The forest is slowly collecting water.  The lagoon that separates forest from sea is encroaching into the forest as the rainy season progresses, filling potholes and shallow ravines with fresh water the color of tea. Frogs scatter across stretches of open water like skipping stones.  Small fish torpedo under the surface at my approach.  From the direction of lagoon comes a wheezing; it is heavy, forceful, and loud.  Some large animal is breathing with deliberate, labored breath, overwhelming other sounds.  Soon the pattern develops from a wheezing to a honking that lasts for minutes.  I stand mesmerized in a grip of spellbinding awe.  What creature is so close that I can hear its very breath?  Hippopotamus.  They seek refuge in the lagoons by day, and venture to grassy savannas to feed by night.  Very gregarious, they honk and wheeze to establish social order when they regroup after a night of roaming the landscape.  It sounds very close, perhaps 150 to 200 meters.

Creatures of habit, elephants establish trails through forests in use by generations of animals.

In parts of the forest, the elephant trail I follow has been worn into the ground to a depth varying up to 10 centimeters.  It winds through forest, weaving from ozouga to ozouga, occasionally passing the stump remains of ancient trees that have long ago fallen and decomposed.  Sunlight filters through where canopies have collapsed, spurring new growth.  One such stump lies basking in a shaft of sunlight.  Suddenly from the base a glinting flash of movement springs to life with a thump as it hits the forest floor.  A telltale swish-sh-sh through the leaf litter are sounds of a snake that has been surprised from its sunbath.  I can hear it slither off through the forest, suddenly becoming quiet in a tangle of branches a few meters down trail.  Judging by volume and energy, it is a fairly large and fast snake.  For the next 30 minutes, I am studying every liana lying twisted in the shade, hearing every rustle in the leaves, my imagination crawling with snakes.

Light from the savanna floods into the forest through an elephant tunnel.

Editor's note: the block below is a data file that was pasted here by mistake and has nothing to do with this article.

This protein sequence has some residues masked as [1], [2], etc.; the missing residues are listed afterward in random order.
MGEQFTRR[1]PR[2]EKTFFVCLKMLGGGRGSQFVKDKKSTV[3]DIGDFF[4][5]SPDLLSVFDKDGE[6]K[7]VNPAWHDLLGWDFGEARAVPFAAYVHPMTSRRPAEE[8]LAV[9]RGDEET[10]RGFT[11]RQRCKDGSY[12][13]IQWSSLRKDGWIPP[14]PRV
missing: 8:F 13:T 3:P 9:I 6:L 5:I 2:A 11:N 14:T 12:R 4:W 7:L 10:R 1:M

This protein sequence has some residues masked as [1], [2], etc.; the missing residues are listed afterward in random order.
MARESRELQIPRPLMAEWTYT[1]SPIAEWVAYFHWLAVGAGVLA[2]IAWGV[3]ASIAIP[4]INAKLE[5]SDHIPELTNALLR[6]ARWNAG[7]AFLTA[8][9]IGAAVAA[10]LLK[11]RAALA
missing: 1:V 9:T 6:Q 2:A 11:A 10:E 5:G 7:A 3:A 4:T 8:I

By mid-afternoon my energy is waning. Five hours of careful attention to the environment leaves me mentally and aesthetically exhausted, and I begin choosing trails that bring me back to the savanna.  Overhead, a sudden warning cough of mangabeys signals a troop of monkeys have discovered me below.  As I freeze, they seem to be unsure of their concern but continue to call without fleeing through the canopy.  A few minutes later, I continue my heading to the savanna and find another elephant tunnel to exit the thick edge of foliage back into the bright afternoon of savanna.

Today as I leave the forest, to my surprise, I spot an elephant walking in my direction, 200 meters upwind, following the edge of forest and  savanna.   Retreating back into the forest, I wait behind a large ozouga tree, large enough that I could keep an elephant on the other side, if necessary.  At least that is the plan.  After 45 minutes of waiting, I conclude that the elephant has encountered my earlier meanderings in the forest, picked up my scent, and is wise to my presence.  Back on the savanna, I keep an eye behind and around me for any other surprises as I head back to my bicycle.

The soft light of an overcast day in the lowland rainforest.


2 responses to “lowland forest”

  1. David, this narrative was VERY interesting. I am going to send it to the bank. You are going to need a new bike soon. Covering lots of miles. Did you post a pic of the fruit that the elephants are eating. Thanks

    1. Check back soon. I was back to check my stealth camera and came away with a nice picture of an elephant.